New Hampshire Fish and Game officials are warning people to leave young fawns alone even if they suspect the animal has been abandoned.
At this time of year, officials said it is not uncommon to see fawns on their own, prompting people to speculate a mother could have died or disappeared. Rather, the mother often keeps her distance from the fawn for its safety, since adult deer can easily be detected by predators. For the first few months, the doe will visit the fawn a few times a day to nurse quickly before leaving again.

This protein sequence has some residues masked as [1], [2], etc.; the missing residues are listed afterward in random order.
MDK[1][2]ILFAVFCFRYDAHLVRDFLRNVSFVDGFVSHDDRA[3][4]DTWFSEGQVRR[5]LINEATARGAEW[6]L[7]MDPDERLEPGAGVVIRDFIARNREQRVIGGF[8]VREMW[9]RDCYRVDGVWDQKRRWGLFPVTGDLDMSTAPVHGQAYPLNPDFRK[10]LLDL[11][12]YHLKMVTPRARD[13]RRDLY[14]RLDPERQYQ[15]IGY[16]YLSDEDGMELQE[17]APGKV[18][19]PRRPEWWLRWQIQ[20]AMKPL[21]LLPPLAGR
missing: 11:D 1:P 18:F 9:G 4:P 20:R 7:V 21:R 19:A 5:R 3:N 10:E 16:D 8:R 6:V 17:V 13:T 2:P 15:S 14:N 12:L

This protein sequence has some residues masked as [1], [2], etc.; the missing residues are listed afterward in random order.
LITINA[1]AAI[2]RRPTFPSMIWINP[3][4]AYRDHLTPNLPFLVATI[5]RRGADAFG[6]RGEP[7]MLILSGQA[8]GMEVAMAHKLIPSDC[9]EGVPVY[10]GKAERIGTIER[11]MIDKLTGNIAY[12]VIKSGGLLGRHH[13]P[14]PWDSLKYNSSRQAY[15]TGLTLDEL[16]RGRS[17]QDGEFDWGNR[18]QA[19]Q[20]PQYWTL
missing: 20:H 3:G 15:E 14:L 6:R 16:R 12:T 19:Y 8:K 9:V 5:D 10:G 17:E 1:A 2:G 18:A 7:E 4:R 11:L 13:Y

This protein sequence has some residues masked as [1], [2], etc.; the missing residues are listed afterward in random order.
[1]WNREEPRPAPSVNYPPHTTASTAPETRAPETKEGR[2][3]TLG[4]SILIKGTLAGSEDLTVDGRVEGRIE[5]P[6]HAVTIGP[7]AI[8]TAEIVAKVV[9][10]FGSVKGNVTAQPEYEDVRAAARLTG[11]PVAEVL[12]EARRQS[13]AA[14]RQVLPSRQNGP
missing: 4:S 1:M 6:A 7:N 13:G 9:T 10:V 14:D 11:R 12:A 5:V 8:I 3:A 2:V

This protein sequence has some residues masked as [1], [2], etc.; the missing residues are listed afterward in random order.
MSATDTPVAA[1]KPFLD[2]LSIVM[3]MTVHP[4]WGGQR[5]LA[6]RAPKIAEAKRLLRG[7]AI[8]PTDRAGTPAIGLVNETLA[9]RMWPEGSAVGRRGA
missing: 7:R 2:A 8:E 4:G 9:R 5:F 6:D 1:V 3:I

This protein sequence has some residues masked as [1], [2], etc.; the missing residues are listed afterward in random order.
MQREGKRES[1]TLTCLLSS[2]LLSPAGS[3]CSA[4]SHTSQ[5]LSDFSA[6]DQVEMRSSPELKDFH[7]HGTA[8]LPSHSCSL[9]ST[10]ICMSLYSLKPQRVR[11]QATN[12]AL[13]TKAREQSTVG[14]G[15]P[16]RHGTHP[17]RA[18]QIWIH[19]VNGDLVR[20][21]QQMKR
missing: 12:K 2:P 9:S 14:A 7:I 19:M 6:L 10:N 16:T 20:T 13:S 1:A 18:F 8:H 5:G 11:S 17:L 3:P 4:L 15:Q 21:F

If spotting a fawn on its own, the best strategy is to leave it in its natural environment and contact Fish and Game officials. They will take a report and assess whether the fawn needs help.